I General Overview Protests and violence erupted in Nairobi’s Kibera slum and Kisumu on 8 April following the Orange Democratic Movement’s suspension of power-sharing talks. A 40-member Cabinet was due to be announced on 6 April but disagreements resurfaced over the sharing out of ministries. European Union diplomats said aid will be cut until the peace deal is fully implemented. Inflation rose to 21% in March. The impact is greatest on the poor. WFP Executive Director Josette Sheeran expressed concern over rising farm input and food prices as she toured IDP camps on 3 April. Some have called for subsidies to avert riots over food prices as witnessed elsewhere in the world. Human Rights Watch accused the army and rebels of torture and extra judicial killings. The alleged spiritual leader of Sabaot Land Defence Forces Jason Psongoywo was charged with promoting war like activities. Planned evictions from the Mau Forest caused hundreds to flee to Narok trading centre.

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OCHA Kenya Humanitarian Update vol. 13, 27 Mar – 02 Apr 2008

OCHA Kenya Humanitarian Update vol. 13, 27 Mar – 02 Apr 2008


HIGHLIGHTS

– Deadlock over Cabinet continues though principals optimistic of resolution

– Extra shelter materials issued and contingency relocations put in place as heavy rains continue

– Most areas of displacement downgraded from security Phase III to II or I

– Flooding in Taita Taveta affects 6,000 persons

– Advocacy underway to ensure IDP children sit national exams

The information contained in this report has been compiled by OCHA from information received from the field, from national and international humanitarian partners and from other official sources. It does not represent a position from the United Nations.

I. General Overview

On 31 March, members of the Cabinet appointed by President Mwai Kibaki in January met for the first time since the power-sharing deal was signed on 28 February. Ministers agreed on the need to speed up the resettlement of displaced people. They also challenged the police to beef up security and crack down on those threatening displaced people willing to return to their farms. President Kibaki and Prime Minister designate Raila Odinga expressed confidence that they will be able to come to an agreement on the composition of a new coalition Cabinet. There is widespread pressure for a quick resolution of the stalemate. On 1 April, there was a demonstration in Nairobi calling for the Cabinet to be named; police dispersed the protestors.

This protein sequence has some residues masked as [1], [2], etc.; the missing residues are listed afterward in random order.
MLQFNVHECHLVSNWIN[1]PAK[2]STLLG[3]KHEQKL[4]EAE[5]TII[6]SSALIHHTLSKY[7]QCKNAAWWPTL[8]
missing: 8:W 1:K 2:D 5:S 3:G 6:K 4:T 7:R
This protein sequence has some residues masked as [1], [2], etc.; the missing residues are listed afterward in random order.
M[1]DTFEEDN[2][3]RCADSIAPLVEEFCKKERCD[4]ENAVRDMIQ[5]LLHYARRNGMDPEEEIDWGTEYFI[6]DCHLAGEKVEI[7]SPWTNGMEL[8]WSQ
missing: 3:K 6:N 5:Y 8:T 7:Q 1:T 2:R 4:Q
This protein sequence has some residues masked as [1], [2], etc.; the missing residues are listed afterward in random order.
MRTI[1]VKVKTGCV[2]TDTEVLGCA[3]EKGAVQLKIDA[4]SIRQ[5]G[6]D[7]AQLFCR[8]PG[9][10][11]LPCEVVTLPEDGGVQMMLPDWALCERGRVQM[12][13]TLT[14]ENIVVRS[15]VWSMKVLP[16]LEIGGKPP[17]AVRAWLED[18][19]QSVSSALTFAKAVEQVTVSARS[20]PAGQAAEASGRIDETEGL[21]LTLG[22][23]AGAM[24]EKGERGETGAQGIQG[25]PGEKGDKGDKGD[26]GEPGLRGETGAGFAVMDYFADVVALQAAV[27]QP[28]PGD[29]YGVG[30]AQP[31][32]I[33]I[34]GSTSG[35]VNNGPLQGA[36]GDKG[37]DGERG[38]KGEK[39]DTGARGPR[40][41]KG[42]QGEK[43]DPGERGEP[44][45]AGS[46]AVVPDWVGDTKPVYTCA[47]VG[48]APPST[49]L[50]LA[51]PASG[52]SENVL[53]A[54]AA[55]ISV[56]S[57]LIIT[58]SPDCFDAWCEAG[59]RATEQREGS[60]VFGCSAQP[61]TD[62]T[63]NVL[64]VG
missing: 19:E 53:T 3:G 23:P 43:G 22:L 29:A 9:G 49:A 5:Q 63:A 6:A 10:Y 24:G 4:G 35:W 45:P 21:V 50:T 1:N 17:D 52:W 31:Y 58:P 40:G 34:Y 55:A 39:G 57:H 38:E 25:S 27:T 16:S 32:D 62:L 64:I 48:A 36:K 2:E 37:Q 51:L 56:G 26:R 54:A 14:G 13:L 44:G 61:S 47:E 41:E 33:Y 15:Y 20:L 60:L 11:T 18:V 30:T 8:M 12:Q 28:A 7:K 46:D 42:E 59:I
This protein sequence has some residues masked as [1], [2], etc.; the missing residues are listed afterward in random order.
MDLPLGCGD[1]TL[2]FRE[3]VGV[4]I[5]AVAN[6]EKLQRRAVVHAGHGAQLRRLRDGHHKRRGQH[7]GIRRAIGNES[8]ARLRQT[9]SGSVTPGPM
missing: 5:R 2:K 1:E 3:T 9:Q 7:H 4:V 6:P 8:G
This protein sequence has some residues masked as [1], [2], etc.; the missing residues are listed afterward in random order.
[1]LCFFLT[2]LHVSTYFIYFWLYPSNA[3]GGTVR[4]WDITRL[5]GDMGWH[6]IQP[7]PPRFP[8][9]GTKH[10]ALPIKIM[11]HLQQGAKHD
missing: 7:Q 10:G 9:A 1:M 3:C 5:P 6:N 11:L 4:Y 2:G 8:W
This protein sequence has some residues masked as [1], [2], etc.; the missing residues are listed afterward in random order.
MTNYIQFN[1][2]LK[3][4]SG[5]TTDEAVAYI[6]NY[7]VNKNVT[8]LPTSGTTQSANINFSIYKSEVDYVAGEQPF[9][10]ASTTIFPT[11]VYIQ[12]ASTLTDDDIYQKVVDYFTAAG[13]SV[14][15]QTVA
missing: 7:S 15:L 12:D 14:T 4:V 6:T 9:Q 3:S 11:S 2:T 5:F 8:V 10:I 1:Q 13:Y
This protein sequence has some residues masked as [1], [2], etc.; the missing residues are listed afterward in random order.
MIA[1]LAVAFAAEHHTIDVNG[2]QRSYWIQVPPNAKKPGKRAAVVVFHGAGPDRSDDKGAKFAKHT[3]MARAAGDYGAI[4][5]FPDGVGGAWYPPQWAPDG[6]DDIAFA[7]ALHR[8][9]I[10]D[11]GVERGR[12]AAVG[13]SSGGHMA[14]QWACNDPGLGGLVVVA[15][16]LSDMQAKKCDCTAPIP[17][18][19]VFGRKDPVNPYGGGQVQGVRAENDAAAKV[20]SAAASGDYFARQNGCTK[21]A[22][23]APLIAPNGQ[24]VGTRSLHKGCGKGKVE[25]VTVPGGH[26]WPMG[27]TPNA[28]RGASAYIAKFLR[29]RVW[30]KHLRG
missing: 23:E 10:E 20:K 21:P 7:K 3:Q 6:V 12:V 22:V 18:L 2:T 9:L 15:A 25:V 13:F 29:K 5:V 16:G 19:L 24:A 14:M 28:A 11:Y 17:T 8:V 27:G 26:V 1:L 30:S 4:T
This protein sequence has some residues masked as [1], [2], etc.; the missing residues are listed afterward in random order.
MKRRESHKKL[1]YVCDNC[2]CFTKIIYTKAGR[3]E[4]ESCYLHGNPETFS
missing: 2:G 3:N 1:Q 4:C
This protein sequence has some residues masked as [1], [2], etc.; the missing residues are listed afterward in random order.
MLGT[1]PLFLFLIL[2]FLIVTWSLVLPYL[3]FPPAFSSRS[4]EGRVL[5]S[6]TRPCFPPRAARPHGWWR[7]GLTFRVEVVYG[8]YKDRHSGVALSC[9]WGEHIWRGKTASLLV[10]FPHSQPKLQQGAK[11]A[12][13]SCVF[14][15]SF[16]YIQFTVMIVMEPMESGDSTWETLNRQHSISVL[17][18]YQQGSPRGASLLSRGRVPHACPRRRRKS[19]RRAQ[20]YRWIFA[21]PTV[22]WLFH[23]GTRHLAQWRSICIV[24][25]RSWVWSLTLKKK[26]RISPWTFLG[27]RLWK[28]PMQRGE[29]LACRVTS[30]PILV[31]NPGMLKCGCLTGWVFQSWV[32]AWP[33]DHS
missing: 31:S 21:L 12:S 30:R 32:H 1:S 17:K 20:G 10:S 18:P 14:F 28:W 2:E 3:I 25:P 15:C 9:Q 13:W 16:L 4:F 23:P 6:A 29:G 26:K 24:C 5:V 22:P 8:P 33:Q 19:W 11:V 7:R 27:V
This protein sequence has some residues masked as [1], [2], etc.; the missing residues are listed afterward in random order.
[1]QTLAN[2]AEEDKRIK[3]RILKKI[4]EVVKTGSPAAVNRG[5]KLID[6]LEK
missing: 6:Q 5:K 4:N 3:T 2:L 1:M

On 29 March, police in Eldoret arrested an 80-year-old man who is suspected to be the spiritual leader of the Sabaot Land Defence Force which has been involved in land clashes in the Mount Elgon region. Two human rights activists trying to visit the area, where the army is carrying out operations to flush out the militia, were arrested but later released. Three suspects have been charged in court for burning about 30 people to death in a church in Kiambaa near Eldoret on 1 January.

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OCHA Kenya situation report — 14-20 Jan 08

OCHA Kenya situation report

Pambazuka News

2008-01-24

According to media reports, the Kenyan Police has used tear gas and live ammunition to fire on the crowds with at least 12 deaths reported in Nairobi and Kisumu. This has led to security restrictions on aid and staff movements hindering assessments and response for most of the week.
UNITED NATIONS

The United Nations Humanitarian Coordinator in Kenya

SITUATION REPORT – KENYA POST ELECTORAL VIOLENCE – Covering 14-20 January 2008

HIGHLIGHTS ·
Schools reopened on 14 – 15 January with fifty percent attendance;
· Flash Appeal launched by Emergency Relief Coordinator for US $41,938,954;
· Government would like IDPs to be relocated from schools and ASK Showground;
· ODM mass demonstrations commence with reports of death and injuries, and went through to Friday, 18 January created insecurity in several pockets of the country.